C - Does anyone ever average down?

Discussion in 'Stocks' started by u21c3f6, Sep 8, 2007.

  1. u21c3f6


    I recently bought C at 51. I tend to buy a different stock each week and hold for a year. Over the last few years (rising market) there were very few that fell more than 10% so quickly. Now with this "correction", C has fallen quickly and I am considering buying more C (I do understand that it can continue to fall).

    Does anyone have a method, system, criteria for averaging down? For example, buy an equal amount of shares, or original dollar amount or half as much or other criteria.


    Edit: Typo
  2. lol here's a contradiction for you: I can't think of a better way to lose your ass than averaging down. On the other hand, if your correct with your analysis it's a life changer. Home run, you just bought a great company on the cheap. Do the happy dance--- you're freak'n rich:D

    Now you must figure out the difference between averaging down and buying cheap. I can't tell you.

    I can tell you were are entering into a market phase that is one of my favorites for using this strategy. Keep your powder dry.
  3. It's those rare events that cause trouble. Price values can continue decreasing. Averaging down can wipe out a trader.

    I find it helpful, when considering a trading method, to ponder the worst case scenario.
  4. If you truly know how to fundamentally value a company then yes, averaging down is picking up value that will ultimately yield good profits, but you better understand that company inside and out. Never average down for the sake of lowering your cost basis. You have to have a damn good reason.
  5. I like FINANCIALS and what I like about C is their global approach to enter new markets ! A truly global player ! So far correction took place ( 18 % ) and my humble opinion on the stock is : BUY NOW ! World economy is in good shape - should support C anway ! :p
  6. Imo, a textbook average down scenario would be to double your original postion. I wouldn't average down based on a particular price point but some do average down on a particular time frame via dollar cost averaging. I might average down on a particular catalyst since the time frame is a year. Another thought might be to buy 1/2 of your position, then buy the other half using one of the above.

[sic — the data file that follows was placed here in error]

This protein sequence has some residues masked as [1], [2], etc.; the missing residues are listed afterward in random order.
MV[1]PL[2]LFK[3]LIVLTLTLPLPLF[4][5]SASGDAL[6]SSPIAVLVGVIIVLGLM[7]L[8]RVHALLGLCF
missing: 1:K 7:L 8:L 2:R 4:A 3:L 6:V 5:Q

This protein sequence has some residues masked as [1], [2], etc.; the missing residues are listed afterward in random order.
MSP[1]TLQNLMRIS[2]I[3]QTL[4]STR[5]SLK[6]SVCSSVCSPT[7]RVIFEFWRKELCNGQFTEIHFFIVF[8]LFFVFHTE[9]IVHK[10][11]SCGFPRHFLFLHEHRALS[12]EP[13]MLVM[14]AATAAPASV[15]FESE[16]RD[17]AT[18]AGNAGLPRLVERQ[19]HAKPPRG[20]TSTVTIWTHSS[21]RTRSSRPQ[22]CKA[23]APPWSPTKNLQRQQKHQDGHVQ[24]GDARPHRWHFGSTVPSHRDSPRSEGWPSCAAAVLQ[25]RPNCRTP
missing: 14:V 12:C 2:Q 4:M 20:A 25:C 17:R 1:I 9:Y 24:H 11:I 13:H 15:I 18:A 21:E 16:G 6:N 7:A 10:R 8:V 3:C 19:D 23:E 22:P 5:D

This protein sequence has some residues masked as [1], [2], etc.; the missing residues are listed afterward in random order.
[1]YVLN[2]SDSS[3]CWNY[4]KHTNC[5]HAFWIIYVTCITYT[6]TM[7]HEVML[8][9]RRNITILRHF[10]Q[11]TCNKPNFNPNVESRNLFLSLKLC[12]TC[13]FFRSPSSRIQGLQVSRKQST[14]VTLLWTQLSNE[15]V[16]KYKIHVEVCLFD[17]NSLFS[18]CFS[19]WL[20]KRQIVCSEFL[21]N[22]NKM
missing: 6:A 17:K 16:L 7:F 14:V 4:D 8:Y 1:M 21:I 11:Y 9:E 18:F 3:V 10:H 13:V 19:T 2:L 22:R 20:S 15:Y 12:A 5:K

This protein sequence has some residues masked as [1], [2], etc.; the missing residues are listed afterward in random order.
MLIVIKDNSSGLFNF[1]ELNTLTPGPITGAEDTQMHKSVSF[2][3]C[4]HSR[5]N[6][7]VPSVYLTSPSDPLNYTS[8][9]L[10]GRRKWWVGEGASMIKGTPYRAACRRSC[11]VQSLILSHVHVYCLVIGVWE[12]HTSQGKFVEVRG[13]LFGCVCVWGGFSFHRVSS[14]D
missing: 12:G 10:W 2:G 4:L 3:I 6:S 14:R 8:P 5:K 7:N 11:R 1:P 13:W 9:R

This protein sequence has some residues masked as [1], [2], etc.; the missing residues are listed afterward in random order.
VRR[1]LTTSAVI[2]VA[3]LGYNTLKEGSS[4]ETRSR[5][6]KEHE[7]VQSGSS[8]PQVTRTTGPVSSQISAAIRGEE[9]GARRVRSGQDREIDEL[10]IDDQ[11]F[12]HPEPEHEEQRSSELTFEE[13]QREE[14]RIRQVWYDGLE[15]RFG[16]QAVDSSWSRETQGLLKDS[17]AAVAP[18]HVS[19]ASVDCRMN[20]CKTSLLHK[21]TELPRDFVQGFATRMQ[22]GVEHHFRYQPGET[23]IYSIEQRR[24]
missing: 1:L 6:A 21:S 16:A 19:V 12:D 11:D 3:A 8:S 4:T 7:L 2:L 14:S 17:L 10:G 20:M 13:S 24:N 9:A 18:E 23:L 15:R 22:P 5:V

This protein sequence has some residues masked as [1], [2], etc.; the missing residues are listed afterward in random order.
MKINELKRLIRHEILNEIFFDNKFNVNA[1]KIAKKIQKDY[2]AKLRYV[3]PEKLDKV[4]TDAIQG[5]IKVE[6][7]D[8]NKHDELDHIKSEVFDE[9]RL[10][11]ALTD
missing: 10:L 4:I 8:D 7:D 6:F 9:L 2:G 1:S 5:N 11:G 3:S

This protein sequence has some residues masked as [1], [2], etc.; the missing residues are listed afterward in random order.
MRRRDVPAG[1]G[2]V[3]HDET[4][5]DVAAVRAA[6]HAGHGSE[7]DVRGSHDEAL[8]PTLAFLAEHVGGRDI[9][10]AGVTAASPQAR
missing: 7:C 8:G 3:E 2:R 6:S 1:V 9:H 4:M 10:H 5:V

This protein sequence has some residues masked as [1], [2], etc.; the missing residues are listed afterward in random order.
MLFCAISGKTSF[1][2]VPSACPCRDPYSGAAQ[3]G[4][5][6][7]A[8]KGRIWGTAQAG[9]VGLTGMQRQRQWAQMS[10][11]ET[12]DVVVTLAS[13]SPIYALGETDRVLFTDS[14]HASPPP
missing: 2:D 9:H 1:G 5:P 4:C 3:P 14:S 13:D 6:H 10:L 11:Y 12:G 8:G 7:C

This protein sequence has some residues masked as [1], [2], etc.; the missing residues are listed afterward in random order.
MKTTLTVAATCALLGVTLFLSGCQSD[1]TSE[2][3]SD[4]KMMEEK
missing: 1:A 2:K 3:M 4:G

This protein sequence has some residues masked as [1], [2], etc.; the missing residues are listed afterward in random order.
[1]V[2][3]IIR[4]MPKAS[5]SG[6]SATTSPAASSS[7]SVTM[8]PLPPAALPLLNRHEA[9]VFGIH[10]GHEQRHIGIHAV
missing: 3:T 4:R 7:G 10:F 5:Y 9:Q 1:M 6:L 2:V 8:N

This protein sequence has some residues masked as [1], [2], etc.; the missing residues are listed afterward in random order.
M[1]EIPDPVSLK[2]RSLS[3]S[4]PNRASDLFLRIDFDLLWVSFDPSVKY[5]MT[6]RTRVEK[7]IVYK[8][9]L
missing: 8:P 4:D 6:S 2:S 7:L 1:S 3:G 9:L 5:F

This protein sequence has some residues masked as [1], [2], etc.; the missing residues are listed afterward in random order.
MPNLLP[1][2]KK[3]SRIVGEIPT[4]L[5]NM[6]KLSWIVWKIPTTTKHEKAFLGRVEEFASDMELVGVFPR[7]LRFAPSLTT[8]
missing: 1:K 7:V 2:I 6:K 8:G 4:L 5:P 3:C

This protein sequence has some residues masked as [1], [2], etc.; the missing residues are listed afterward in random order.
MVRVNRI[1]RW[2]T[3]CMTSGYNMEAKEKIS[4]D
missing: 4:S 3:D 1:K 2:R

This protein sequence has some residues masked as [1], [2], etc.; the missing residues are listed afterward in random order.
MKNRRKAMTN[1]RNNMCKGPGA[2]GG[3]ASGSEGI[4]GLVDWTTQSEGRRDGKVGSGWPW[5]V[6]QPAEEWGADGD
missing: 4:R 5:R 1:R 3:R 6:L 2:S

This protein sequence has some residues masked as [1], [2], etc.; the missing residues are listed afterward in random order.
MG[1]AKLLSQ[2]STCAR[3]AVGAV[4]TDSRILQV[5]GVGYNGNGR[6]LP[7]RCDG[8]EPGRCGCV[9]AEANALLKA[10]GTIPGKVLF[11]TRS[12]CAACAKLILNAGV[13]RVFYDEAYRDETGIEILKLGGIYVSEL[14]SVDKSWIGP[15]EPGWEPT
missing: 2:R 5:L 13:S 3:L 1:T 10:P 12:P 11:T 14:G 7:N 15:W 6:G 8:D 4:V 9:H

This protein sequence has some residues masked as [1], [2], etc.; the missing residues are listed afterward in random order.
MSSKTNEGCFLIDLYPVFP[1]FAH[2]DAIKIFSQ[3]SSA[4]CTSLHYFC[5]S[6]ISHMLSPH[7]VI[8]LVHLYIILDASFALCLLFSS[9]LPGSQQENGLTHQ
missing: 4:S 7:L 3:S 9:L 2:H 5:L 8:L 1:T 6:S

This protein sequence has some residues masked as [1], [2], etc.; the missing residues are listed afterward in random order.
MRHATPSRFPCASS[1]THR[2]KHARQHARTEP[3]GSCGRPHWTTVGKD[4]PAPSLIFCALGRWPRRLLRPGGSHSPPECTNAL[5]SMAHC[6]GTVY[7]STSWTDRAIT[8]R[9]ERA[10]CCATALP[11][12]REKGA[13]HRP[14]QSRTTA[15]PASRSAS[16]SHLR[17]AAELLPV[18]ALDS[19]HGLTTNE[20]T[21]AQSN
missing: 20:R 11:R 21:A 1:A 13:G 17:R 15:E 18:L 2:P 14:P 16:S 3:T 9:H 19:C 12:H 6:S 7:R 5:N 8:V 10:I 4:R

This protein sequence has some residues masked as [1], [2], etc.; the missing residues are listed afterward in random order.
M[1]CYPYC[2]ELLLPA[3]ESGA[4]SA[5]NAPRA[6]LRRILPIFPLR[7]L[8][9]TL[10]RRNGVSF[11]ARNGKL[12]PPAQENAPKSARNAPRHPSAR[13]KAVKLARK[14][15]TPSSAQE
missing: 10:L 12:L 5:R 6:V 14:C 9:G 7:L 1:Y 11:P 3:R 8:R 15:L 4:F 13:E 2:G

7. averaging down only makes sense if you are not seriously leveraged...
  8. u21c3f6


    Thank you for the replies.

    To answer a couple of issues mentioned in previous posts, my criteria for purchasing C in the first place is still the same and now even more so at this new IMO attractive price. I purchase all my stock for cash (non-borrowed) and do not use margin if this info is of any additional help in answering my question.

  9. Personally I wouldn't buy the stock until it at least makes a closing break over its current downtrend. It has an excellent chance of dropping to 41. You won't make as much money waiting for the trendline break, but you will increase the probability of success.
  10. piezoe


    Follow Grail and RCanfiel's advise. It is good. Personally, if my time horizon was 1 year out, i would not be buying anything right now (well gold perhaps), especially bank stocks.

    But if you insist, definitely follow Grail's advice and wait until vital signs return to your stock, and personally i'd wait until they return to the banking industry. Don't worry about getting in at the bottom. Worry about getting in before the bottom and then bottoming and staying there for three years! When stocks are down they are down for a reason. When you buy a stock because you think it is cheap you are in effect saying the market is wrong. Some people would say the market is never wrong. So be careful here. As Grail says, if you are going to average down, you had better have a damned good reason.

    Incidentally, i sometimes average down (or up) when day trading, But ONLY if the reasons for my original position become more compelling, and never if the reasons (market internals) are deteriorating or unchanged. You might apply this same approach to longer term investing. In other words, unless there is new information that further supports your original decision to enter the position, don't average down. Price movement against you does not make the reasons for your original position more compelling, it makes them less so.

    PS.: Time horizon is critical. You said your's was 1 year. My remarks are based on that.
    #10     Sep 8, 2007